Use alone or with cotton yarn. As per Red Heart’s suggestions, this yarn can be used alone or coupled with cotton yarn. A scrubbie or dishcloth made with this yarn alone has a totally unique character and feel. It is quite stretchy and has little absorbency. To me, it resembles some sort of clothing accessory [like a nice scarf] or part of a child’s toy rather than something to wash dishes with. However, THAT’S just my opinion and the next person may love using it that way.
Thickness of scrubby
I found that I like it much more when coupled with cotton or cotton blend yarn. The cloths have a more sturdy, thicker feel with much more absorbency. I like that sort of feel when washing dishes. However, coupling it with cotton/cotton blend yarn does extend the drying time quite a bit.
Substitute for nylon netting? When considering if this yarn could substitute for nylon netting in scrubbies, I’d say no. Why? Because it’s simply different. It’s not as scratchy as nylon netting, so the scrubbing effect is more mild. Netting seems more appropriate for those tougher jobs where you almost need a steel wool pad. Scrubbies made with this yarn are wonderful for those not-quite-so-tough jobs. They scrub more effectively than dishcloths, but not quite as well as scrubbies made with nylon netting. So, here’s my rendition of the most mild to the toughest scrubbing power among various options: cotton dishcloths, scrubbies made with scrubby yarn, scrubbies made with nylon net, green scratchy commercially made scrub pads, steel wool pads.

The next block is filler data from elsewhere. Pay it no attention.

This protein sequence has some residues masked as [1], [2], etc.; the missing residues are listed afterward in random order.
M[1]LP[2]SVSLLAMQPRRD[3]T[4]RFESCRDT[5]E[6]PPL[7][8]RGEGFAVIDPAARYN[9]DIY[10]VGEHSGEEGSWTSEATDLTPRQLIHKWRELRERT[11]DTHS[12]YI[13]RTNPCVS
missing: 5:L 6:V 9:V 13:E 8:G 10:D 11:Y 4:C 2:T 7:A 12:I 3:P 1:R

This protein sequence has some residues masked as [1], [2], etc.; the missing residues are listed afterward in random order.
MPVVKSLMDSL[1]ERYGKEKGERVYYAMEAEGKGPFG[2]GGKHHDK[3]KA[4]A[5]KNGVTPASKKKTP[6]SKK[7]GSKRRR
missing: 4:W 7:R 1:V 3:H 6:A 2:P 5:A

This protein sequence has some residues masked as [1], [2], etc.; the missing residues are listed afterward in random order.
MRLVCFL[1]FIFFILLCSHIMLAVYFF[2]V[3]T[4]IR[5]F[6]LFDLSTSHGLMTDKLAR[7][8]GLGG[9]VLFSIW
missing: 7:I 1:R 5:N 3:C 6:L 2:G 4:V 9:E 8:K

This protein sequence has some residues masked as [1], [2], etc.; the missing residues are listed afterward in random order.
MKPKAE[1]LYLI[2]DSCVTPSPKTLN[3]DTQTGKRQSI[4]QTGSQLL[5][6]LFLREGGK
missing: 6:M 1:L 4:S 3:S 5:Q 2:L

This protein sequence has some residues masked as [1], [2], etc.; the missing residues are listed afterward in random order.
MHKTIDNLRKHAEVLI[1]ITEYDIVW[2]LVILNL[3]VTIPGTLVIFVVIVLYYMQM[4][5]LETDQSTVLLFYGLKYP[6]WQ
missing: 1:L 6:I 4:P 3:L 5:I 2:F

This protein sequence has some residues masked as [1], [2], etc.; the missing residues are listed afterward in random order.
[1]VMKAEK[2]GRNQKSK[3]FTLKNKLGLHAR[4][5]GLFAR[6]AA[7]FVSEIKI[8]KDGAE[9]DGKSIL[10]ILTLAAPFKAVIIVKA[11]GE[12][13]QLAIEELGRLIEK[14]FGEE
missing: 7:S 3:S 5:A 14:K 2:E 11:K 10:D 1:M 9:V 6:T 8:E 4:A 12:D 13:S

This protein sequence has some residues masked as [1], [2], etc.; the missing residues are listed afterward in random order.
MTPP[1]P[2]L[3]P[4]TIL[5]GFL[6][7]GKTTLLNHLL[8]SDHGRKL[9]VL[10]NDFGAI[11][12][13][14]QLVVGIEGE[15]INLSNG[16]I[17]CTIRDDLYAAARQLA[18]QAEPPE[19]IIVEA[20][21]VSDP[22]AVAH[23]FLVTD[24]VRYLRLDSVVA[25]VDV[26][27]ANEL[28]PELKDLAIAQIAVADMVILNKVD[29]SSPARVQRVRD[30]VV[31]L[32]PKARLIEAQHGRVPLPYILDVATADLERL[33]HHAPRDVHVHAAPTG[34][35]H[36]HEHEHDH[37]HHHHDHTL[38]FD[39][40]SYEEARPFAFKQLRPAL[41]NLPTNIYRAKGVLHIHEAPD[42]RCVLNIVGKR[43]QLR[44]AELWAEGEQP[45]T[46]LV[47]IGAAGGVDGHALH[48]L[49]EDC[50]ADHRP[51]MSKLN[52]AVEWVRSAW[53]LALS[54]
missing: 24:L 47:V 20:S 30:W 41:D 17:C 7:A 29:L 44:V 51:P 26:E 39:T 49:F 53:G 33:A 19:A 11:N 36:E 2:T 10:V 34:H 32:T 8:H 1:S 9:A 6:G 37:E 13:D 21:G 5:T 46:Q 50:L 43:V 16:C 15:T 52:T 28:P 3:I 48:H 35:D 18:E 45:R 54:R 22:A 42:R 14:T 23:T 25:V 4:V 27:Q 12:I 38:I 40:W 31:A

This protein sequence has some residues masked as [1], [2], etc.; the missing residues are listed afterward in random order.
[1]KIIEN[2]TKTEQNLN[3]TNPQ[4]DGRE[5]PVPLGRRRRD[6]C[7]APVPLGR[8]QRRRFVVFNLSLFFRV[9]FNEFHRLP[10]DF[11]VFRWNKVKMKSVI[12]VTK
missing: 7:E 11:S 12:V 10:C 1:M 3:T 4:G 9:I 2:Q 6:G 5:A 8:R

Honestly, I’ve been washing dishes for a while now with a scrubby I made with this yarn (coupled with cotton yarn) and I’m very happy with it for everyday needs. It’s much easier to work with than nylon netting. All things considered, I recommend this yarn for making scrubbies what would meet most everyday needs. Perhaps have a few other things on hand in your kitchen arsenal for handling those occasional really tough jobs that come along. However, this should meet your needs most of the time! Thanks Red Heart!
Many people have gone gluten free by choice. Others MUST choose gluten free options for health reasons. I fit into the later category, although I haven’t been that way my entire life. In recent years I learned I developed a serious health issue that is triggered by eating anything with gluten in it. Hence, I’ve become gluten free. This is NOT a choice for me.